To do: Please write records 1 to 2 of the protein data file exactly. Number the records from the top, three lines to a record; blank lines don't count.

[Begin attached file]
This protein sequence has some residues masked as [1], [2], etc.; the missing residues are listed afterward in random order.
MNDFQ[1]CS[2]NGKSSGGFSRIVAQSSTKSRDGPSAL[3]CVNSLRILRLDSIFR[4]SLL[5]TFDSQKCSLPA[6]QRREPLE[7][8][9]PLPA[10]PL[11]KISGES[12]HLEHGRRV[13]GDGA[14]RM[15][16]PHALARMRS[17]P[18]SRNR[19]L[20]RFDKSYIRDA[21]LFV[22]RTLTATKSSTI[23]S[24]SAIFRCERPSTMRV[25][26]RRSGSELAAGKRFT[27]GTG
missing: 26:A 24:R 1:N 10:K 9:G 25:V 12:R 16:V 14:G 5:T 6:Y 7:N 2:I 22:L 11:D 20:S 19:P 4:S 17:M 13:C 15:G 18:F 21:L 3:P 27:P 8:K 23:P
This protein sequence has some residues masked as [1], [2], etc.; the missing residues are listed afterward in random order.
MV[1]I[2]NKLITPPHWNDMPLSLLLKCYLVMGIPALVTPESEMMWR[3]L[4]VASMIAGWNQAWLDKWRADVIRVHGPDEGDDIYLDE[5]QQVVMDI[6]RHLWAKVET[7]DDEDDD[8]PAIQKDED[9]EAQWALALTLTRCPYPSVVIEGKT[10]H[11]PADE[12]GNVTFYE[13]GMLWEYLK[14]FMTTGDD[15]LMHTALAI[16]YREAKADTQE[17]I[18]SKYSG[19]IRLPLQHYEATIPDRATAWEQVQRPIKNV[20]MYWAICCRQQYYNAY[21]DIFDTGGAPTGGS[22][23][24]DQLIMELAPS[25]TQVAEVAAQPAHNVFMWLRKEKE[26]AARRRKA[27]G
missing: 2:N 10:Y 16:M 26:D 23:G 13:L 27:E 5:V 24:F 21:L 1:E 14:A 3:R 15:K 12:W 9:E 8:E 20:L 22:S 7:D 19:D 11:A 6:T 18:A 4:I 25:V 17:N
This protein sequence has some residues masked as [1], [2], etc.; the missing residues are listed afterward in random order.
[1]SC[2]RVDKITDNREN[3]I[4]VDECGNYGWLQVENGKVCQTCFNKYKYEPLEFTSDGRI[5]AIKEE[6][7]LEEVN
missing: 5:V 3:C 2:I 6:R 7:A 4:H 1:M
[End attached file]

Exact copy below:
This protein sequence has some residues masked as [1], [2], etc.; the missing residues are listed afterward in random order.
MNDFQ[1]CS[2]NGKSSGGFSRIVAQSSTKSRDGPSAL[3]CVNSLRILRLDSIFR[4]SLL[5]TFDSQKCSLPA[6]QRREPLE[7][8][9]PLPA[10]PL[11]KISGES[12]HLEHGRRV[13]GDGA[14]RM[15][16]PHALARMRS[17]P[18]SRNR[19]L[20]RFDKSYIRDA[21]LFV[22]RTLTATKSSTI[23]S[24]SAIFRCERPSTMRV[25][26]RRSGSELAAGKRFT[27]GTG
missing: 26:A 24:R 1:N 10:K 9:G 25:V 12:R 16:V 14:G 5:T 6:Y 7:N 2:I 22:L 11:D 20:S 19:P 4:S 17:M 13:C 15:G 18:F 21:L 3:P 27:P 8:K 23:P
This protein sequence has some residues masked as [1], [2], etc.; the missing residues are listed afterward in random order.
MV[1]I[2]NKLITPPHWNDMPLSLLLKCYLVMGIPALVTPESEMMWR[3]L[4]VASMIAGWNQAWLDKWRADVIRVHGPDEGDDIYLDE[5]QQVVMDI[6]RHLWAKVET[7]DDEDDD[8]PAIQKDED[9]EAQWALALTLTRCPYPSVVIEGKT[10]H[11]PADE[12]GNVTFYE[13]GMLWEYLK[14]FMTTGDD[15]LMHTALAI[16]YREAKADTQE[17]I[18]SKYSG[19]IRLPLQHYEATIPDRATAWEQVQRPIKNV[20]MYWAICCRQQYYNAY[21]DIFDTGGAPTGGS[22][23][24]DQLIMELAPS[25]TQVAEVAAQPAHNVFMWLRKEKE[26]AARRRKA[27]G
missing: 2:N 10:Y 16:M 26:D 23:G 13:L 27:E 5:V 24:F 21:L 1:E 14:A 3:R 15:K 12:W 9:E 8:E 20:L 22:S 7:D 19:D 11:A 6:T 18:A 4:I 25:V 17:N